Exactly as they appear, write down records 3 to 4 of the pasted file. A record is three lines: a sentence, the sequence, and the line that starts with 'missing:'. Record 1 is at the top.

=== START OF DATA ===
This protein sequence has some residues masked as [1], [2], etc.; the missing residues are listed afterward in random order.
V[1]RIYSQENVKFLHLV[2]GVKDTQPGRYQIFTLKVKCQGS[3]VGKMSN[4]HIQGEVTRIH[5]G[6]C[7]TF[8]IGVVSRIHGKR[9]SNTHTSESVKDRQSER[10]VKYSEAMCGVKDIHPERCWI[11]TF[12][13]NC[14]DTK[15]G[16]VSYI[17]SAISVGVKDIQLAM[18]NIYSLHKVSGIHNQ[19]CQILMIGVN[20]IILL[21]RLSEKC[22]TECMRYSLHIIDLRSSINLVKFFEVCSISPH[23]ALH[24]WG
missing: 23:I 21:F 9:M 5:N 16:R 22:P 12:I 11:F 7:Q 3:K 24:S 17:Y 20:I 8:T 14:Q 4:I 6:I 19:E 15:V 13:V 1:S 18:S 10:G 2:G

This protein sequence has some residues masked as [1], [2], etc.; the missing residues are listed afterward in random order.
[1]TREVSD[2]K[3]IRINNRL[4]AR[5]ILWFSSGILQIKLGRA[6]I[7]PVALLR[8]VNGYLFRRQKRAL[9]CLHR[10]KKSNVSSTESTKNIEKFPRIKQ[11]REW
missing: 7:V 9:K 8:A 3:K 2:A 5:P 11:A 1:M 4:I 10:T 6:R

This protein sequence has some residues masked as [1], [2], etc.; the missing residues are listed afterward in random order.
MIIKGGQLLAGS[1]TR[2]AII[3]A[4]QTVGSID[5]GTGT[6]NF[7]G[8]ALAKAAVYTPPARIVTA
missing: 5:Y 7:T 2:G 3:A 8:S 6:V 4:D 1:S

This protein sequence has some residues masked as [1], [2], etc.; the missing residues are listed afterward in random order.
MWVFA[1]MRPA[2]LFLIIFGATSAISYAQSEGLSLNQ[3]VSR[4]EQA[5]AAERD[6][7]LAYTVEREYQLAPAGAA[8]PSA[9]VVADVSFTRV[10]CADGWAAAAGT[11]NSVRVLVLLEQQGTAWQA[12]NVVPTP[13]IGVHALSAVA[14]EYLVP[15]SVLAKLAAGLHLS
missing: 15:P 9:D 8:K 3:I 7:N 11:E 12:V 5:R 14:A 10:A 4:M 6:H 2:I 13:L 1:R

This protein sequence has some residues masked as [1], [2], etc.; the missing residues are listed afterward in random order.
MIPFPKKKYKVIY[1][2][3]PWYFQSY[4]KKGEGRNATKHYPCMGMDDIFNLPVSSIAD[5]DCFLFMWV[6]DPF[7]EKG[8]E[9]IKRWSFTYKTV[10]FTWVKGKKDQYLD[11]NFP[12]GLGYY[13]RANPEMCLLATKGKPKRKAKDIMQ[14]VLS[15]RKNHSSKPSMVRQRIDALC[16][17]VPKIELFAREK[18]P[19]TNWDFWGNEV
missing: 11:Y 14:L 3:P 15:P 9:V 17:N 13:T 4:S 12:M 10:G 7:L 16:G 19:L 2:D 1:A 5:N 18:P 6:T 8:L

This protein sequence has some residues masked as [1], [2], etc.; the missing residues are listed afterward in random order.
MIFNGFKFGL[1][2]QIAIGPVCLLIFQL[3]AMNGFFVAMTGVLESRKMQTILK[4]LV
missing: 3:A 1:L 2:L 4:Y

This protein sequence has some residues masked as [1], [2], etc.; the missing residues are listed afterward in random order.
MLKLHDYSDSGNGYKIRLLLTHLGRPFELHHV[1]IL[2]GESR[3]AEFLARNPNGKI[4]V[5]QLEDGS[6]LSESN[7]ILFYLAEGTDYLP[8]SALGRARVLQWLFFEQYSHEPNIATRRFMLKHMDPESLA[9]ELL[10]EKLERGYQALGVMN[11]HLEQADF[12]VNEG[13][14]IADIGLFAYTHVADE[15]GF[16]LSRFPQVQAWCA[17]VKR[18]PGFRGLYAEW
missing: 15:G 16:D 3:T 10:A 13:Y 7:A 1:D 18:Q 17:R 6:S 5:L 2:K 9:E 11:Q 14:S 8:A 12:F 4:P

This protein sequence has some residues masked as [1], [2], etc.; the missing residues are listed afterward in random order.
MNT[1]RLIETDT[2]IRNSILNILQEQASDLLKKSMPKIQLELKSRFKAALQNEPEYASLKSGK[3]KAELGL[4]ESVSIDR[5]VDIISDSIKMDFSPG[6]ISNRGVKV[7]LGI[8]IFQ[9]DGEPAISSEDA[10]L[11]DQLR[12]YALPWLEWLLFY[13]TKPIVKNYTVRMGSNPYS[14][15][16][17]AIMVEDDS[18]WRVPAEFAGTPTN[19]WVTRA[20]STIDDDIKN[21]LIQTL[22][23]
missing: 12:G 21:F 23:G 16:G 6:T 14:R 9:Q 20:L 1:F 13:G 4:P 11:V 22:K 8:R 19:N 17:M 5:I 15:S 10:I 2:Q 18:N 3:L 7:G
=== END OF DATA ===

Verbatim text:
This protein sequence has some residues masked as [1], [2], etc.; the missing residues are listed afterward in random order.
MIIKGGQLLAGS[1]TR[2]AII[3]A[4]QTVGSID[5]GTGT[6]NF[7]G[8]ALAKAAVYTPPARIVTA
missing: 5:Y 7:T 2:G 3:A 8:S 6:V 4:D 1:S

This protein sequence has some residues masked as [1], [2], etc.; the missing residues are listed afterward in random order.
MWVFA[1]MRPA[2]LFLIIFGATSAISYAQSEGLSLNQ[3]VSR[4]EQA[5]AAERD[6][7]LAYTVEREYQLAPAGAA[8]PSA[9]VVADVSFTRV[10]CADGWAAAAGT[11]NSVRVLVLLEQQGTAWQA[12]NVVPTP[13]IGVHALSAVA[14]EYLVP[15]SVLAKLAAGLHLS
missing: 15:P 9:D 8:K 3:I 7:N 11:E 12:V 5:R 14:A 10:A 4:M 6:H 2:I 13:L 1:R